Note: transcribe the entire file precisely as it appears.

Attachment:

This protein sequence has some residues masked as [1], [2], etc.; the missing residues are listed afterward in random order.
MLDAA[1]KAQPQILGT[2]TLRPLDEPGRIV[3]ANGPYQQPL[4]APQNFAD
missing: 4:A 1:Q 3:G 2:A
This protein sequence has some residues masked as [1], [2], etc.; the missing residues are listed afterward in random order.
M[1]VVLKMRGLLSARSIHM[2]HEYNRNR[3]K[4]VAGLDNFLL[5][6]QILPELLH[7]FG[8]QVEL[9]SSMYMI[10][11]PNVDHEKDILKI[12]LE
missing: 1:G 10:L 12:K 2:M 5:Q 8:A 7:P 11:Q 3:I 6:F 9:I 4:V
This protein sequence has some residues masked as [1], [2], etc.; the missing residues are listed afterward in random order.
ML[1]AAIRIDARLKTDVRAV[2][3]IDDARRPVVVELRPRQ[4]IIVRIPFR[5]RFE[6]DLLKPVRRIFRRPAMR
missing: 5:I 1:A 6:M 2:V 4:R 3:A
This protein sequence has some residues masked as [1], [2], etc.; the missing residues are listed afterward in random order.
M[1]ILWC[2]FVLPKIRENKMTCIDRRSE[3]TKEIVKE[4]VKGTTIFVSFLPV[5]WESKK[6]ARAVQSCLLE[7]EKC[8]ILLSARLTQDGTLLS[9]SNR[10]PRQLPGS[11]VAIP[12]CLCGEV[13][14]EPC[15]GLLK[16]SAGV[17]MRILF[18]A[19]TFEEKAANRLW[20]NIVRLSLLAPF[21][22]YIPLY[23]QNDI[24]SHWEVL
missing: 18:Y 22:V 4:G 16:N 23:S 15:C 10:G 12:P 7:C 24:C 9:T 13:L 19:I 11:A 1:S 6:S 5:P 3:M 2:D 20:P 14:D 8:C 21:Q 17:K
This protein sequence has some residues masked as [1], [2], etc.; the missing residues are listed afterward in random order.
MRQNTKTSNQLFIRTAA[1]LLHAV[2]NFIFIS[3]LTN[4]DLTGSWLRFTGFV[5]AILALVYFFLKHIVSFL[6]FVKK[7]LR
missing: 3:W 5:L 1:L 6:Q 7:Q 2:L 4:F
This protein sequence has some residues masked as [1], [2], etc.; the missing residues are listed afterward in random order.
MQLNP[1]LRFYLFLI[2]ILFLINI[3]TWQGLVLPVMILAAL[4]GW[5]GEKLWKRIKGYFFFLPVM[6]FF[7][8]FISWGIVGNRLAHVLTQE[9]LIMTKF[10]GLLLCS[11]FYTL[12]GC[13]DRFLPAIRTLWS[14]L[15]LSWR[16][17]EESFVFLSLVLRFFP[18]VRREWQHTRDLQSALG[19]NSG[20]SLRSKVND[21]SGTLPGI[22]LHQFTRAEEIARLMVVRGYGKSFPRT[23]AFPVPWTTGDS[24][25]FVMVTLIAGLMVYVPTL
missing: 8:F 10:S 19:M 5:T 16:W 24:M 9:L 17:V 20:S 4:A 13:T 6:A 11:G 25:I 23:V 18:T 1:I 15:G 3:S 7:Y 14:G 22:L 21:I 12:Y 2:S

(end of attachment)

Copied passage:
This protein sequence has some residues masked as [1], [2], etc.; the missing residues are listed afterward in random order.
MLDAA[1]KAQPQILGT[2]TLRPLDEPGRIV[3]ANGPYQQPL[4]APQNFAD
missing: 4:A 1:Q 3:G 2:A
This protein sequence has some residues masked as [1], [2], etc.; the missing residues are listed afterward in random order.
M[1]VVLKMRGLLSARSIHM[2]HEYNRNR[3]K[4]VAGLDNFLL[5][6]QILPELLH[7]FG[8]QVEL[9]SSMYMI[10][11]PNVDHEKDILKI[12]LE
missing: 1:G 10:L 12:K 2:M 5:Q 8:A 7:P 11:Q 3:I 6:F 9:I 4:V
This protein sequence has some residues masked as [1], [2], etc.; the missing residues are listed afterward in random order.
ML[1]AAIRIDARLKTDVRAV[2][3]IDDARRPVVVELRPRQ[4]IIVRIPFR[5]RFE[6]DLLKPVRRIFRRPAMR
missing: 5:I 1:A 6:M 2:V 4:R 3:A
This protein sequence has some residues masked as [1], [2], etc.; the missing residues are listed afterward in random order.
M[1]ILWC[2]FVLPKIRENKMTCIDRRSE[3]TKEIVKE[4]VKGTTIFVSFLPV[5]WESKK[6]ARAVQSCLLE[7]EKC[8]ILLSARLTQDGTLLS[9]SNR[10]PRQLPGS[11]VAIP[12]CLCGEV[13][14]EPC[15]GLLK[16]SAGV[17]MRILF[18]A[19]TFEEKAANRLW[20]NIVRLSLLAPF[21][22]YIPLY[23]QNDI[24]SHWEVL
missing: 18:Y 22:V 4:G 16:N 23:S 15:C 10:G 12:P 7:C 24:C 9:T 13:L 19:I 11:A 1:S 6:S 5:P 3:M 2:D 20:P 14:D 8:C 21:Q 17:K
This protein sequence has some residues masked as [1], [2], etc.; the missing residues are listed afterward in random order.
MRQNTKTSNQLFIRTAA[1]LLHAV[2]NFIFIS[3]LTN[4]DLTGSWLRFTGFV[5]AILALVYFFLKHIVSFL[6]FVKK[7]LR
missing: 3:W 5:L 1:L 6:Q 7:Q 2:L 4:F
This protein sequence has some residues masked as [1], [2], etc.; the missing residues are listed afterward in random order.
MQLNP[1]LRFYLFLI[2]ILFLINI[3]TWQGLVLPVMILAAL[4]GW[5]GEKLWKRIKGYFFFLPVM[6]FF[7][8]FISWGIVGNRLAHVLTQE[9]LIMTKF[10]GLLLCS[11]FYTL[12]GC[13]DRFLPAIRTLWS[14]L[15]LSWR[16][17]EESFVFLSLVLRFFP[18]VRREWQHTRDLQSALG[19]NSG[20]SLRSKVND[21]SGTLPGI[22]LHQFTRAEEIARLMVVRGYGKSFPRT[23]AFPVPWTTGDS[24][25]FVMVTLIAGLMVYVPTL
missing: 8:F 10:S 19:M 5:T 16:W 24:M 9:L 17:V 20:S 4:A 13:T 6:A 11:G 25:I 23:V 18:T 1:I 15:G 3:S 7:Y 14:G 22:L 21:I 12:Y 2:S